Peter Mucha
Peter Mucha
Professor of Mathematics and Applied Physical Sciences
Chapman 425
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Education

Born in Texas and raised in Minnesota, Peter Mucha moved east to attend college at Cornell University where he majored in Engineering Physics. After a Churchill Scholarship studying in the Cavendish Laboratory at Cambridge with an M.Phil. in Physics, he returned to the States to continue his studies at Princeton with an M.A. and Ph.D. in Applied and Computational Mathematics. Following a postdoctoral instructorship in applied mathematics at MIT and a tenure-track assistant professorship in Mathematics at Georgia Tech, he moved to UNC-Chapel Hill, where he has served as chair of the Department of Mathematics, the founding chair of the Department of Applied Physical Sciences, and is the current Director of the Chairs Leadership Program at the Institute for the Arts & Humanities.

Research Interests

Mucha’s research includes a variety of topics in the mathematics of networks, including network representations of data, community detection, and modeling dynamics on and of networks. His group’s activities are fundamentally interdisciplinary, applying tools of network analysis and data science in collaborations across the mathematical, physical, life, and social sciences.

Research Synopsis

Mucha’s group embraces an interdisciplinary approach to data science focused on networks and network representations. We use mathematical models and statistical principles to develop and apply computational tools for the study of real-world data, working in close collaboration with domain science experts. With “nodes” representing objects of interest and “edges” that connect the nodes representing relationships or similarities, the concept of a network can be flexibly used across many applications. Most people are familiar with the concept of a network in terms of hyperlinked web pages or online social networks, and online networks are indeed an area of broad interest (including some of our own work). But networks can be successfully applied to a much wider variety of connected systems, and our group’s collaborations have included researchers in departments of Archaeology, Biostatistics, Epidemiology, Finance, Geography, Infectious Diseases, Neuroscience, Pharmacology, Pharmacy, Physics, Political Science, Psychology, Public Policy, Sociology, and Statistics, among others.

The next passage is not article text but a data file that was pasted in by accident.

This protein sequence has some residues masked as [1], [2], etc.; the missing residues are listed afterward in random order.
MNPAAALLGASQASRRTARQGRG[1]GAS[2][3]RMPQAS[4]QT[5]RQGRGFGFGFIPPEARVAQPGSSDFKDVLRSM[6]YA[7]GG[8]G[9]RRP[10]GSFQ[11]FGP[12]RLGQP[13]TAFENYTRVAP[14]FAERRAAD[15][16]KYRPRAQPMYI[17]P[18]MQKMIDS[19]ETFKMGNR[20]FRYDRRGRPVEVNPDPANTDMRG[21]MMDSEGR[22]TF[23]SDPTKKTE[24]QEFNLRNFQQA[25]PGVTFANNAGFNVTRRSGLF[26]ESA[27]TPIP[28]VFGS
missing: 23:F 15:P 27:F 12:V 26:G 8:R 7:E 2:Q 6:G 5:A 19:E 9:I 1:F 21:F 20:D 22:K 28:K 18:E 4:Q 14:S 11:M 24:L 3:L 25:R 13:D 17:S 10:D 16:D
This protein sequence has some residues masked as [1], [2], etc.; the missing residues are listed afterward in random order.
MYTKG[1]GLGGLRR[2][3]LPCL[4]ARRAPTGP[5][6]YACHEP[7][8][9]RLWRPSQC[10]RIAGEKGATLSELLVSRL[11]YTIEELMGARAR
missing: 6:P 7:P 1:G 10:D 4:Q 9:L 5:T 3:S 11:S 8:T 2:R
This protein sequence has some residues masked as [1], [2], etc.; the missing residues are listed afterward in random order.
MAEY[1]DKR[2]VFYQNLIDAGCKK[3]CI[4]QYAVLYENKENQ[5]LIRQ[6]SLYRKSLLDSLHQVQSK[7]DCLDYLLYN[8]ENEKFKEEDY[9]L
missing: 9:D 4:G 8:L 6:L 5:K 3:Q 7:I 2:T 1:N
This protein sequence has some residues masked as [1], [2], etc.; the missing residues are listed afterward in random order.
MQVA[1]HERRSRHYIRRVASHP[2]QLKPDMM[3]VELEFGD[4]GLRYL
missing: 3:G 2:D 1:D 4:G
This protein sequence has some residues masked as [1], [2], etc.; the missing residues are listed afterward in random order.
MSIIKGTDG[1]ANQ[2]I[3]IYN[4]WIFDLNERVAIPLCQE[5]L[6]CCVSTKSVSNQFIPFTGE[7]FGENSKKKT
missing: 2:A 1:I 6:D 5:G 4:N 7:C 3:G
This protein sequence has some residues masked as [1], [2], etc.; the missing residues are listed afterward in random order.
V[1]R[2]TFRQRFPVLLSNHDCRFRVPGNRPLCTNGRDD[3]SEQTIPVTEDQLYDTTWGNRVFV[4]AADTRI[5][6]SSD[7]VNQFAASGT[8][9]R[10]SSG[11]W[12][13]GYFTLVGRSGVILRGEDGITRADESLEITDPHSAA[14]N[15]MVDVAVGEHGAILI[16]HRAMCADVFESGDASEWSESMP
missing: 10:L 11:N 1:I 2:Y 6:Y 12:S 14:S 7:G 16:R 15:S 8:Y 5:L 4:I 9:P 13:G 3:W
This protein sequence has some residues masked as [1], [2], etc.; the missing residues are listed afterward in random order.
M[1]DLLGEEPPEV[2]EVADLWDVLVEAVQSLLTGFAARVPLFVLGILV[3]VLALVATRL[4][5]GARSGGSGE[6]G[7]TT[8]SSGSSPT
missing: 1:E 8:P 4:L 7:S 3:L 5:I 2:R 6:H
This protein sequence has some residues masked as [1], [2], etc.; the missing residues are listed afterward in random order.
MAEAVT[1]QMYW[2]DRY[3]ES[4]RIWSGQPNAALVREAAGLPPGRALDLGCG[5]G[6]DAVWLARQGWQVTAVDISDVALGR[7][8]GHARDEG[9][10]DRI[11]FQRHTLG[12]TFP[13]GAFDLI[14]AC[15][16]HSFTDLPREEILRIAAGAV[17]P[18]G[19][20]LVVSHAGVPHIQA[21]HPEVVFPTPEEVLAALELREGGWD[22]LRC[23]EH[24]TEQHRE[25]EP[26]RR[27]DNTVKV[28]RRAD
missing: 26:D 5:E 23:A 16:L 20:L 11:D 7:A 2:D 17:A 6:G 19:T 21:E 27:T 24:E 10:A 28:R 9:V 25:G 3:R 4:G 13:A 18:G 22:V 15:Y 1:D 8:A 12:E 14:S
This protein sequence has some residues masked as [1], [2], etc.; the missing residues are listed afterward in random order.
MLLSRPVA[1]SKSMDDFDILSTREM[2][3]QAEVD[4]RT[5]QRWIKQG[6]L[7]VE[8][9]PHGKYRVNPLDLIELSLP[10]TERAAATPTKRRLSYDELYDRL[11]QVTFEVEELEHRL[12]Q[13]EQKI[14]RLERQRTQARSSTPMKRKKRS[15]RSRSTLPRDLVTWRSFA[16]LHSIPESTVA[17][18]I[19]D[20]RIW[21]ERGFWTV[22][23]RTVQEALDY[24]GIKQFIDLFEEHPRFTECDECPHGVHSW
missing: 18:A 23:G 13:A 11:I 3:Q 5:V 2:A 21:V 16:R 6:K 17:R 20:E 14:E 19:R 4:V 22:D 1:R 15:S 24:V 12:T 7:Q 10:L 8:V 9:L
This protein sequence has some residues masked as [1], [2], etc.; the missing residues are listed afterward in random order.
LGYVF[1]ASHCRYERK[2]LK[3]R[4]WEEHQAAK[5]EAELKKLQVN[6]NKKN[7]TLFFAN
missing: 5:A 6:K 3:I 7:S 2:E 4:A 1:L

Our research group includes postdoctoral scholars, graduate students, and undergraduate researchers working on different aspects of networks and data science, including developments in community detection, network representations of data, modeling network dynamics, and diffusive processes with applications to disease and health behaviors. Our group is diverse and inclusive, supporting each others’ efforts as we work on individual projects and find natural collaborations when opportunities present themselves. Because our work is fundamentally interdisciplinary, we also collaborate with a number of other students and faculty from other departments and universities.